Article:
Over the past 15 years, my clinical experience as a pediatric nurse practitioner has encompassed working with children and families to promote healthy choices. My personal belief is that families can work together to build each other up and foster optimal wellness. Using family and friends as pillars to endorse healthy behaviors not only promotes health, passively, obesity rates can be reduced. Utilizing my clinical experience and public health background, I chose to focus my clinical research on parlaying technology to reach and deliver health education and behavior change skills though primary care. As part of my doctoral study, I explored how cognitive behavior therapy and technology can be used to promote health behavior change. From that area of research, I was able to work in conjunction with software companies to extend conceptual clinical ideas into software applications to deliver simple triggers over text messaging to families with a child diagnosed with overweight or obesity. Going forward, my research goal is to optimize the interaction between pediatric clinical care and health information technology.
by Pat Ford-Roegner
Lurking right behind the COVID-19 pandemic is another major killer: the seemingly unstoppable incidences of violence by Americans on one another. Most recently, we witnessed senseless shootings in areas including Atlanta, Austin, Boulder, Chicago, Columbus, Indianapolis, Kenosha, WI and Orange County, CA. Major cities are experiencing a steep rise in gun violence. My hometown of Philadelphia reels daily from violence. Innocent children are frequent victims.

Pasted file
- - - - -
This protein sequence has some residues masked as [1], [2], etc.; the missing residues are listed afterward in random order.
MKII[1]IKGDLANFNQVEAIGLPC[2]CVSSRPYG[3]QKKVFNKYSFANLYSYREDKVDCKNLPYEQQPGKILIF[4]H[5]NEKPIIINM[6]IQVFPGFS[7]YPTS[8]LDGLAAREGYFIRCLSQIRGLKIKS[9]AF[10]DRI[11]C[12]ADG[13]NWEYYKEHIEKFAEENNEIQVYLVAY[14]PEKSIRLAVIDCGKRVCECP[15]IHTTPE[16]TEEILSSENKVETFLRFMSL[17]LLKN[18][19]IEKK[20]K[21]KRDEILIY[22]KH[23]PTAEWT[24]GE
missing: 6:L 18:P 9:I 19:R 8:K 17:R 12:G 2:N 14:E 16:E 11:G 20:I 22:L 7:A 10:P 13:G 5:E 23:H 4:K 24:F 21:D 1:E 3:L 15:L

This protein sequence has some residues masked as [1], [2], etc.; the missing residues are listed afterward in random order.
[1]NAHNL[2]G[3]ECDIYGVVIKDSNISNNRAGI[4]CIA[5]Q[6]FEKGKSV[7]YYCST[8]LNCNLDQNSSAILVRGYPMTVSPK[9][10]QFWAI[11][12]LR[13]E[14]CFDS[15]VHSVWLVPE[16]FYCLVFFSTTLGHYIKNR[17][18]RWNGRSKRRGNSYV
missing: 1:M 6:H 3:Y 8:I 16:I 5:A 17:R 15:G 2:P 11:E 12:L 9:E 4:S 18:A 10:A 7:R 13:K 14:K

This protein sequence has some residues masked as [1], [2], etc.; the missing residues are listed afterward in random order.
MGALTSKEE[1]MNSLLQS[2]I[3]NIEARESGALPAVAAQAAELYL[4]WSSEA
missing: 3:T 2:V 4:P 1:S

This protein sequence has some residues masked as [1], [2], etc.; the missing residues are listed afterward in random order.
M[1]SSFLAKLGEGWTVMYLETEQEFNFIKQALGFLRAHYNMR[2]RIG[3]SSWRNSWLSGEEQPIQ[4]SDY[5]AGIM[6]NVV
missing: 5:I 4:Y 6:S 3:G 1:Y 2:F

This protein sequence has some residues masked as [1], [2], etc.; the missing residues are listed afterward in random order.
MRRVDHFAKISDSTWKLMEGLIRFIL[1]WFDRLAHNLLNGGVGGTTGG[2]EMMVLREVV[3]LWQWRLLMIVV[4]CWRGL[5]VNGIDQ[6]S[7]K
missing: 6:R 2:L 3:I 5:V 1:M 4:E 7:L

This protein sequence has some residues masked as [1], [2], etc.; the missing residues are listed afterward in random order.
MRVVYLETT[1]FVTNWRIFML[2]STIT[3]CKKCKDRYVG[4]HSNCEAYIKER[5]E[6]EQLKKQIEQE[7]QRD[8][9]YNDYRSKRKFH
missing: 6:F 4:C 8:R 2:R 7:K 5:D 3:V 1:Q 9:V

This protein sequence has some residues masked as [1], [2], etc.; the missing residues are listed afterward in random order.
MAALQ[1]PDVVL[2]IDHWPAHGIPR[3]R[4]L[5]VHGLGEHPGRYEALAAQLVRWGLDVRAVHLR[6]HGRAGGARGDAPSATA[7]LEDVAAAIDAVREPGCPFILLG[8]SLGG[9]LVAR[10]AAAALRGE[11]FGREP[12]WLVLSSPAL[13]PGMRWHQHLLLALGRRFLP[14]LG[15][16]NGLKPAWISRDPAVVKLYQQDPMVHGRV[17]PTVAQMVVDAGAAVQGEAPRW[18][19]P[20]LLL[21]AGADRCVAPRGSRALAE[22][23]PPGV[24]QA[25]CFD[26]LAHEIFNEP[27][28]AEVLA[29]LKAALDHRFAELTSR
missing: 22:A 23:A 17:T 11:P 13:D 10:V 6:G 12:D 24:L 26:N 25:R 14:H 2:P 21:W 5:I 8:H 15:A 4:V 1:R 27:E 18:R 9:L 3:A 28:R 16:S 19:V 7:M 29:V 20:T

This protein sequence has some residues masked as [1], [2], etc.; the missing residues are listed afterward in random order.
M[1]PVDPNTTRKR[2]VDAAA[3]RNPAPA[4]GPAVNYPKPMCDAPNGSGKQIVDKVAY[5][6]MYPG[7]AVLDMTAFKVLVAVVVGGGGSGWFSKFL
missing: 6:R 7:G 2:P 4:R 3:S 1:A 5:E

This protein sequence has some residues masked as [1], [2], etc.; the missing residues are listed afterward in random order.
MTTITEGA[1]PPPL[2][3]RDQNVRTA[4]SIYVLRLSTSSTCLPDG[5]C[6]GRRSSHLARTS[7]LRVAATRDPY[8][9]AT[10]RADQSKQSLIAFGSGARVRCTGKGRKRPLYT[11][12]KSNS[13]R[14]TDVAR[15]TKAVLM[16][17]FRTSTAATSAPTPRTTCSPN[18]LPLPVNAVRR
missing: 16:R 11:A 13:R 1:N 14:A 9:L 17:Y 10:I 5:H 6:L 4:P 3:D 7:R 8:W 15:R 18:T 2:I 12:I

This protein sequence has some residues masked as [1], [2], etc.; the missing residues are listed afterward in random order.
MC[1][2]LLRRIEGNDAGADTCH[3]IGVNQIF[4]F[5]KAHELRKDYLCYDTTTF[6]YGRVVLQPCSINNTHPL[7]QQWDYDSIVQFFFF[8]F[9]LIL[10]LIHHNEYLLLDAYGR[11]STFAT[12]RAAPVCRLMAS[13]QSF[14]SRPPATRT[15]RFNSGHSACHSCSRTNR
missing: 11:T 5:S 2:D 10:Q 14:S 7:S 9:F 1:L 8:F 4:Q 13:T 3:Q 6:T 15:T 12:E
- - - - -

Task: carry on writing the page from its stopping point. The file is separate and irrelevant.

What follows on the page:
The events themselves are horrific, but only part of the story.
OHIO-Nurses are up against major obstacles every day: workplace violence; burnout; unsafe staffing; COVID-19; and other traumatic events. Many of these have a lasting impact that go beyond the bedside, leading to moral injury within the profession. Moral injury, often described as a consequence of continual acts that go against one’s morality, is a phenomenon sweeping the profession, which is why the Ohio Nurses Foundation announced today the winners of a $100,000 award to support important research on moral injury in nursing.